As forecasters predict we are heading for a spring heatwave, vets are warning that pets can struggle as the temperature rises.
Dog owners should take extra care to keep their pets healthy and happy in the sunshine and contact their veterinary practice immediately if they are concerned.
“As it gets hotter this summer, all owners need to think about taking simple steps to ensure their pets are happy and healthy during the warm weather.”Vet John Blackwell
Dogs may struggle in high temperatures as they are unable to cool down quickly through sweating, rendering them vulnerable to overheating. Despite publicity campaigns in recent years, dogs still die in hot cars every summer or succumb to heatstroke as a result of over-exertion on walks and daytrips. BVA’s Voice of the Veterinary Profession survey showed that last summer nearly half of all vets (48%) treated animals for conditions related to hot weather.
The British Veterinary Association (BVA) and British Small Animal Veterinary Association (BSAVA) are highlighting seven simple steps to help keep dogs safe as the temperature rises:
* Don’t leave dogs in vehicles.
* Make sure they always have adequate water to drink.
* Provide adequate ventilation at all times.
* Avoid exercising dogs in the heat of the day.
* Provide shade from the sun in the hottest part of the day.
* Watch out for early signs of heatstroke, such as heavy panting.
* Contact a vet immediately if the animal does not respond to efforts to cool it down.
Vet John Blackwell, president of the BVA, has some advice for owners as the weather gets warmer.
He said: “As it gets hotter this summer, all owners need to think about taking simple steps to ensure their pets are happy and healthy during the warm weather.
“Most people know that dogs should never be left in cars by themselves, even when the day is warm as opposed to hot, but it can be tempting to ignore advice if you think you won’t be gone for long.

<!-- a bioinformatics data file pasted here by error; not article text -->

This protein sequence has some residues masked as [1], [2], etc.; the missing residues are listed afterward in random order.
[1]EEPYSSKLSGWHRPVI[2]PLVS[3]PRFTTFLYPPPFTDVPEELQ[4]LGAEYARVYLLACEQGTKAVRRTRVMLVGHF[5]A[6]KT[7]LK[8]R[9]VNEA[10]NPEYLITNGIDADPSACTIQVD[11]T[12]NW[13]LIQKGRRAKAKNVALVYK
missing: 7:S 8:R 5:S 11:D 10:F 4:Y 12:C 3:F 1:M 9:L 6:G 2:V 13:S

“Leaving the car windows open and a bowl of water is not enough. As a dog can only cool down through its tongue and paw pads, it cannot react quickly enough to cope with the rapidly rising heat inside a car.
“Dogs are also vulnerable to heatstroke while out with their owners. I see animals in my practice every summer that have overheated while out walking or exercising. A dog won’t stop enjoying itself because it is hot, so it’s up to the owner to stop the animal before it suffers.
“Older dogs and those with respiratory problems are particularly susceptible but it’s sensible to keep a close eye on any dog on warmer days. The quicker you get help the better the animal’s chances of survival.”
Detecting overheating early and treating it promptly is essential to dogs recovering successfully. Signs that animals are overheating can include faster and heavier panting, and restlessness, which may include lack of coordination. They might produce more saliva than normal and have darker coloured gums than normal. Eventually their eyes may become glassy and they may start to become unresponsive and may slip into unconsciousness.
If heatstroke is suspected dogs should be taken to a cool, well-ventilated place and given water to drink. Dogs can also be cooled down with a fan or by covering them with a wet towel. Pet owners should get advice from a vet immediately if the dog does not respond promptly.